If you have never heard Moon Duo you are in for a psych rock treat. Sounds like a modern treatment of 80's Chrome with sci-fi hints of Hawkwind at times. RIFY Wooden Shjips, Chrome, general jam-psych.
Meaning all things magick and supernatural, the root of the word occult is that which is hidden, concealed, beyond the limits of our minds. If this is occult, then the Occult Architecture of Moon Duo’s fourth album - a psychedelic opus in two separate volumes released in 2017 - is an intricately woven hymn to the invisible structures found in the cycle of seasons and the journey of day into night, dark into light.
Offering a cosmic glimpse into the hidden patterning embedded in everything, Occult Architecture reflects the harmonious duality of these light and dark energies through the Chinese theory of Yin and Yang.
In Chinese, Yin means “the shady side of the hill” and is associated with the feminine, darkness, night, earth. Following this logic, Vol. 1 embraces and embodies Moon Duo’s darker qualities — released appropriately on February 3, in the heart of winter in the Northern Hemisphere.
According to guitarist Ripley Johnson, “the concept of the dark/light, two-part album came as we were recording and mixing the songs, beginning in the dead of winter and continuing into the rebirth and blossoming of the spring. There’s something really powerful about the changing of the seasons in the Northwest, the physical and psychic impact it has on you, especially after we spent so many years in the seasonal void of California. I became interested in gnostic and hermetic literature around that time, especially the relationship between music and occult qualities and that fed into the whole vibe.”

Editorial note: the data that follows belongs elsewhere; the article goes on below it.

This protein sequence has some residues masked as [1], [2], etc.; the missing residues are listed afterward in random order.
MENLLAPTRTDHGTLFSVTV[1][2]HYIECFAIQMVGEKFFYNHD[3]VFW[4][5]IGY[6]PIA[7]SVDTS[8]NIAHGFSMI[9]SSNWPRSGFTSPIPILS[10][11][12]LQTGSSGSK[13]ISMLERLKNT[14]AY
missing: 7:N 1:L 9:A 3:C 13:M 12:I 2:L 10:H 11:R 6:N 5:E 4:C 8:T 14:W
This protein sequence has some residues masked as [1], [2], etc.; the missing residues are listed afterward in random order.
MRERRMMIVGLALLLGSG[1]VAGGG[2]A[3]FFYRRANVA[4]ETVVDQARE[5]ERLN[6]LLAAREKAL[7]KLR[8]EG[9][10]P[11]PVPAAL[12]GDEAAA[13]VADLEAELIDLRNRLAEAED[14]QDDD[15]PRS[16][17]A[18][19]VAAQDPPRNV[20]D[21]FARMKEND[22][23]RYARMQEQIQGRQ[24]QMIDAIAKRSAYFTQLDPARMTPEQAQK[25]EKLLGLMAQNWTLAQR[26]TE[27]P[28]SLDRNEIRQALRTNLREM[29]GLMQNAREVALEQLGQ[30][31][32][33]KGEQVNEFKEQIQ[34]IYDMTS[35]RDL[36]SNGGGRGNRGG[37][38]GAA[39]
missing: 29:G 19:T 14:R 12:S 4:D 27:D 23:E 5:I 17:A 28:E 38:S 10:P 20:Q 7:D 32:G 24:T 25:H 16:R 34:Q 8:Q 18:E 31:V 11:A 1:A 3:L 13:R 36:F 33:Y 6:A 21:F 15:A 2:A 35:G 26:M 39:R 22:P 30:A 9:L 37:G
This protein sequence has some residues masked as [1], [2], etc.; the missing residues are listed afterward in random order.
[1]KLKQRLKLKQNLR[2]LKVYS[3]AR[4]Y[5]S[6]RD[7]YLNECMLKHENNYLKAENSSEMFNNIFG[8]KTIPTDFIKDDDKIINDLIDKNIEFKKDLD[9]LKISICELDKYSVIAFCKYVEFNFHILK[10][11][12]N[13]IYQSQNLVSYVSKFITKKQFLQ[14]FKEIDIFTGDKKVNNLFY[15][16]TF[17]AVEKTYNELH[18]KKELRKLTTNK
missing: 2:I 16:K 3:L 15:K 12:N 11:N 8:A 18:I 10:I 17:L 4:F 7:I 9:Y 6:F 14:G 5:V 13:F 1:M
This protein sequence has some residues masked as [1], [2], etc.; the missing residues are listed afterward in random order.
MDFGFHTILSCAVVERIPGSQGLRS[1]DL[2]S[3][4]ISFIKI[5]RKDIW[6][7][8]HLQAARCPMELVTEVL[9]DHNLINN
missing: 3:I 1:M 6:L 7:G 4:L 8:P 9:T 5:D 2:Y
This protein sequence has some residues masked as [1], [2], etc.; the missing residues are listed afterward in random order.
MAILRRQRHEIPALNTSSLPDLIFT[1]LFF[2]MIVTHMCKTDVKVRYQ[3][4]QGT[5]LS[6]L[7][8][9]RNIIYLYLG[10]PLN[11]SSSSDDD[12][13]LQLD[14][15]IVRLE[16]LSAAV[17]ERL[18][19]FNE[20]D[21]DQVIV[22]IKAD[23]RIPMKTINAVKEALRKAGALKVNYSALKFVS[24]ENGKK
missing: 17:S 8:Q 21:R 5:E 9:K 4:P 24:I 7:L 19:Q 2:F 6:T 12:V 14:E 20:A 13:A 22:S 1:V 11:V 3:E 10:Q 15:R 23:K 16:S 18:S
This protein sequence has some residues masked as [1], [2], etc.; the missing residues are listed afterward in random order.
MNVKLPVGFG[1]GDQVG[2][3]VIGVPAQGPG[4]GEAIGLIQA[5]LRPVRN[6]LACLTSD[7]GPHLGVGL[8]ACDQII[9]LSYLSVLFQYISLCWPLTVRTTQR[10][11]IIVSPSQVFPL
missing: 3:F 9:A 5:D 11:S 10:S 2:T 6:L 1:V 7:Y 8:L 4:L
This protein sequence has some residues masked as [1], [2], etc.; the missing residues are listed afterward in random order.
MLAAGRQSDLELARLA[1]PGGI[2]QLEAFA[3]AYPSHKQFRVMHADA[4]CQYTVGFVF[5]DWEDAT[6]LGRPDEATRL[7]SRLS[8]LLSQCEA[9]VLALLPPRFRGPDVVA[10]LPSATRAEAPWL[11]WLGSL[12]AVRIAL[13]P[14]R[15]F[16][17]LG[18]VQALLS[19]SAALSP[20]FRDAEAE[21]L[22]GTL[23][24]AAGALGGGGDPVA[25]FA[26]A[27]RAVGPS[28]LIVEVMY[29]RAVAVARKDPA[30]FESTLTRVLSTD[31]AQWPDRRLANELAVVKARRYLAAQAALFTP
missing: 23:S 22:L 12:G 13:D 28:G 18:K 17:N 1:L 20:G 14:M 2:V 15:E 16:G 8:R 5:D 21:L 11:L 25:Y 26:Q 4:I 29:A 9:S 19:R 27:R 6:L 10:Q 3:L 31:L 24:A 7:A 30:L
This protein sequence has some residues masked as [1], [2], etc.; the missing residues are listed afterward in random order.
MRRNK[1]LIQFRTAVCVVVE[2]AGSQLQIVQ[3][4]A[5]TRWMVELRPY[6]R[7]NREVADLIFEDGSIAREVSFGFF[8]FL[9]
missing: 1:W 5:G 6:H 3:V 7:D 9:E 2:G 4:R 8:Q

Adds keyboardist Sanae Yamada, “the two parts are also intended to represent inverted components of a singular entity, like two faces on the same head which stare always in opposite directions but are inextricably driven by the same brain.”
Vol. 1 was mixed in Berlin by the band’s longtime collaborator Jonas Verwijnen.
supported by 77 fans who also own “Occult Architecture Vol. 1”
I usually prefer my rock heavier, “stonier” and a bit darker. Still, this album is one of my go to album when I want to chill out hippie style. It is both psychedelic and relaxing. No bad trip here, just some great quality music and some gentle light. I presume that this is what flower power must have sound like in the 60’s and 70’s. This is how this album feels to me anyway. David Yvinec